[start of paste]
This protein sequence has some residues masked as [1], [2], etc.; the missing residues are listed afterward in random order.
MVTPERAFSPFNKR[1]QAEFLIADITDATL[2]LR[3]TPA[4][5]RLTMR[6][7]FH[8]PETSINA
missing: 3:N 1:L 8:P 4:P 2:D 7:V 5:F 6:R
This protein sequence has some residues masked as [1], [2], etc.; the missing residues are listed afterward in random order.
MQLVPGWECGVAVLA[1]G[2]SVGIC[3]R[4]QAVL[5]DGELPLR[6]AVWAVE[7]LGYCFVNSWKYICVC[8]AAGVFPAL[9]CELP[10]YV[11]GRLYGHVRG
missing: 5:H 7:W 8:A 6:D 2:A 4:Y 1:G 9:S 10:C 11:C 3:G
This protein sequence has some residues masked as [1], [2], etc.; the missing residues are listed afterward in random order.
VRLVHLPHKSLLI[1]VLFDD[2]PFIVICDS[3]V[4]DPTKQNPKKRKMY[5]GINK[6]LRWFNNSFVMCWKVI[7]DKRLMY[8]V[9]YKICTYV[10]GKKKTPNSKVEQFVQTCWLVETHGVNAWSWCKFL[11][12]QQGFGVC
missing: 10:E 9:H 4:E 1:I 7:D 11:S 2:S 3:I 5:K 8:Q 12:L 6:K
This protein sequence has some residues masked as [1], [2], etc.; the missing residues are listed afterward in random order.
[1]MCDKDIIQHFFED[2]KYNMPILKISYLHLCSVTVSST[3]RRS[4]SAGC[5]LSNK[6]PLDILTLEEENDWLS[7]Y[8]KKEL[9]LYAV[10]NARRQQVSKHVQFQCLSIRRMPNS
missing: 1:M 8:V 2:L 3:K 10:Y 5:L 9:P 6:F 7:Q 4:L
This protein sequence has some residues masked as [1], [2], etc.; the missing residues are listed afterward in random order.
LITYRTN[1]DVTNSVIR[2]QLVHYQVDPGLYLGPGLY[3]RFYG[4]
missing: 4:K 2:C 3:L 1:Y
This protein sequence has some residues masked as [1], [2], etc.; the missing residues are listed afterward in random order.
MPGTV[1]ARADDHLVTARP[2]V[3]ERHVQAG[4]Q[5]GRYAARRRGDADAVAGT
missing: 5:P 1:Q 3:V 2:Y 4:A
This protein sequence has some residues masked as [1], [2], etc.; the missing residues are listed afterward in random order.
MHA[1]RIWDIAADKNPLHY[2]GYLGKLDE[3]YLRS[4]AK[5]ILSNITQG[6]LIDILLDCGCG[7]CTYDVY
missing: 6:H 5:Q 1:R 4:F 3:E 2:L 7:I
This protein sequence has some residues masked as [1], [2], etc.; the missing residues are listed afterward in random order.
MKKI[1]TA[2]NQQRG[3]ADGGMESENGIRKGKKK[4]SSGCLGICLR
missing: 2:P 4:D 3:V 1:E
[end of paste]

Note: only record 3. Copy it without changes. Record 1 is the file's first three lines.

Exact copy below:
This protein sequence has some residues masked as [1], [2], etc.; the missing residues are listed afterward in random order.
VRLVHLPHKSLLI[1]VLFDD[2]PFIVICDS[3]V[4]DPTKQNPKKRKMY[5]GINK[6]LRWFNNSFVMCWKVI[7]DKRLMY[8]V[9]YKICTYV[10]GKKKTPNSKVEQFVQTCWLVETHGVNAWSWCKFL[11][12]QQGFGVC
missing: 10:E 9:H 4:E 1:I 7:D 11:S 2:S 3:I 5:K 8:Q 12:L 6:K